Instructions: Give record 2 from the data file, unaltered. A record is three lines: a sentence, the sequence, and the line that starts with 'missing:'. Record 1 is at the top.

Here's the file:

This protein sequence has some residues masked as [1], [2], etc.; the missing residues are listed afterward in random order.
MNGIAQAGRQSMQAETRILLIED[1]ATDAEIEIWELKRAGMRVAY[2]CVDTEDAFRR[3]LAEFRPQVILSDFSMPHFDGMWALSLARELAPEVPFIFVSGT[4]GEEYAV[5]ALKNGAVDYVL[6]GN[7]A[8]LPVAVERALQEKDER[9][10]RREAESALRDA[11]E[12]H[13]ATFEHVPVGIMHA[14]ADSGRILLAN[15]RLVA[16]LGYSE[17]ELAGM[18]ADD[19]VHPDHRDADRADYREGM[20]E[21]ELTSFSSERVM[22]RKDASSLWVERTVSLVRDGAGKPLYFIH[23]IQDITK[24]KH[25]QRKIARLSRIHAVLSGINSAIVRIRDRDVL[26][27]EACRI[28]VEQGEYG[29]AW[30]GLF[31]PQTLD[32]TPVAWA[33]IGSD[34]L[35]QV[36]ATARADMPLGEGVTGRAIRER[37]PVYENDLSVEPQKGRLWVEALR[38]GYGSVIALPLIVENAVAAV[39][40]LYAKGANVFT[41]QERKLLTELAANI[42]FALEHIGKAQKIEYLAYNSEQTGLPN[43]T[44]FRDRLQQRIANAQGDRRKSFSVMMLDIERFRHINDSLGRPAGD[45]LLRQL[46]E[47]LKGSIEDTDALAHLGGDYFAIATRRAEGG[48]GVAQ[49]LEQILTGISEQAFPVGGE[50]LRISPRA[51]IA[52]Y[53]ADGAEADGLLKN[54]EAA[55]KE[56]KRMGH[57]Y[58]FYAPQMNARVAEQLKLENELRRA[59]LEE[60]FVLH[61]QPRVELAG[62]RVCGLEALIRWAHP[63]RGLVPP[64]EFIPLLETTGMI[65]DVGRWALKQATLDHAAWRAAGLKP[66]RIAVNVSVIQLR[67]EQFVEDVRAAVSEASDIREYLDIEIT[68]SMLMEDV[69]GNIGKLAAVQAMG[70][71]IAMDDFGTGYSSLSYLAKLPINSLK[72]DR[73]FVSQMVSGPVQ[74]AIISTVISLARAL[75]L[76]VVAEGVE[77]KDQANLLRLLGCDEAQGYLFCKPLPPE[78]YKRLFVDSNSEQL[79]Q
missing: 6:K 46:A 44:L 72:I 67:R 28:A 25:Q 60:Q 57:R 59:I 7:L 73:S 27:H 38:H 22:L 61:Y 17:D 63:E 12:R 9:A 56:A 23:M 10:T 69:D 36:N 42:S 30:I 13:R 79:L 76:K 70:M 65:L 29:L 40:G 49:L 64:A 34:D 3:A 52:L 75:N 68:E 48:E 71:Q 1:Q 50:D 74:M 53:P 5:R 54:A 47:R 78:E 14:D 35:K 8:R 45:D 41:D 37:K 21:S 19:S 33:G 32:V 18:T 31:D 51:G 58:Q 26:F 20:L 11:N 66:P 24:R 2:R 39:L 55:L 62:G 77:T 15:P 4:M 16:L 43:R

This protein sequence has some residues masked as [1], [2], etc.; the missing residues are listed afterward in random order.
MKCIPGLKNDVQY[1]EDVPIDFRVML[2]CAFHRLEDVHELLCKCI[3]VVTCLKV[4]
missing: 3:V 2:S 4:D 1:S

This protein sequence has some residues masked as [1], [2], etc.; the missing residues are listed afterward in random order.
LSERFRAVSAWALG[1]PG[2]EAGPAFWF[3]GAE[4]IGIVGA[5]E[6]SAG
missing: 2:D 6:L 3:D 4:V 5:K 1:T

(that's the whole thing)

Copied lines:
This protein sequence has some residues masked as [1], [2], etc.; the missing residues are listed afterward in random order.
MKCIPGLKNDVQY[1]EDVPIDFRVML[2]CAFHRLEDVHELLCKCI[3]VVTCLKV[4]
missing: 3:V 2:S 4:D 1:S